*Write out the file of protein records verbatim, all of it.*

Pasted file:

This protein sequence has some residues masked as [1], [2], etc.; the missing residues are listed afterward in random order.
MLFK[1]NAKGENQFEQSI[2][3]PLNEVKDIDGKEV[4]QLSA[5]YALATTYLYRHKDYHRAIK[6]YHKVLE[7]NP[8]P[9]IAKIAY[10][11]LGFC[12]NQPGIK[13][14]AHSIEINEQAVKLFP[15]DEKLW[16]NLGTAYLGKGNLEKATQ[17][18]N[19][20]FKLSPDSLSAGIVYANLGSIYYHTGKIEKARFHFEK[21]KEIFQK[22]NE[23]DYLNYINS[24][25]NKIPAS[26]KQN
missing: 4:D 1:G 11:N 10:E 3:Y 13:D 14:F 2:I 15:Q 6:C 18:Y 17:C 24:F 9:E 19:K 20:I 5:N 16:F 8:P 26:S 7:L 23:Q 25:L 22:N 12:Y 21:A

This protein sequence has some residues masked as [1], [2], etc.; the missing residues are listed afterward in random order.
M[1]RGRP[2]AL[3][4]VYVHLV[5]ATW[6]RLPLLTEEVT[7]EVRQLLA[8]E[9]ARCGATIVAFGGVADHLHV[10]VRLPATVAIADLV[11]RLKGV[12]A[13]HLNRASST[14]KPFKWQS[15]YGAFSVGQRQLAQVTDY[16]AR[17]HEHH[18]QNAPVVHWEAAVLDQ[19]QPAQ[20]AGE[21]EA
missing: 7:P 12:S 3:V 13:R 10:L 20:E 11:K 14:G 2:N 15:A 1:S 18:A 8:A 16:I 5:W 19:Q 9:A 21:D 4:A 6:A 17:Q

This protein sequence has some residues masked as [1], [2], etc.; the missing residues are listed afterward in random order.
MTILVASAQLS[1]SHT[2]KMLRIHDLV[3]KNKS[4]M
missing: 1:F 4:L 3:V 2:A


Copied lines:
This protein sequence has some residues masked as [1], [2], etc.; the missing residues are listed afterward in random order.
MLFK[1]NAKGENQFEQSI[2][3]PLNEVKDIDGKEV[4]QLSA[5]YALATTYLYRHKDYHRAIK[6]YHKVLE[7]NP[8]P[9]IAKIAY[10][11]LGFC[12]NQPGIK[13][14]AHSIEINEQAVKLFP[15]DEKLW[16]NLGTAYLGKGNLEKATQ[17][18]N[19][20]FKLSPDSLSAGIVYANLGSIYYHTGKIEKARFHFEK[21]KEIFQK[22]NE[23]DYLNYINS[24][25]NKIPAS[26]KQN
missing: 4:D 1:G 11:N 10:E 3:Y 13:D 14:F 2:I 15:Q 6:C 18:Y 17:C 24:F 9:E 19:K 20:I 5:N 16:F 8:P 26:S 7:L 23:Q 25:L 22:N 12:Y 21:A

This protein sequence has some residues masked as [1], [2], etc.; the missing residues are listed afterward in random order.
M[1]RGRP[2]AL[3][4]VYVHLV[5]ATW[6]RLPLLTEEVT[7]EVRQLLA[8]E[9]ARCGATIVAFGGVADHLHV[10]VRLPATVAIADLV[11]RLKGV[12]A[13]HLNRASST[14]KPFKWQS[15]YGAFSVGQRQLAQVTDY[16]AR[17]HEHH[18]QNAPVVHWEAAVLDQ[19]QPAQ[20]AGE[21]EA
missing: 7:P 12:S 3:V 13:R 10:L 20:E 11:K 14:G 2:N 15:A 1:S 18:A 8:A 16:I 5:W 19:Q 9:A 21:D 4:A 6:A 17:Q

This protein sequence has some residues masked as [1], [2], etc.; the missing residues are listed afterward in random order.
MTILVASAQLS[1]SHT[2]KMLRIHDLV[3]KNKS[4]M
missing: 1:F 4:L 3:V 2:A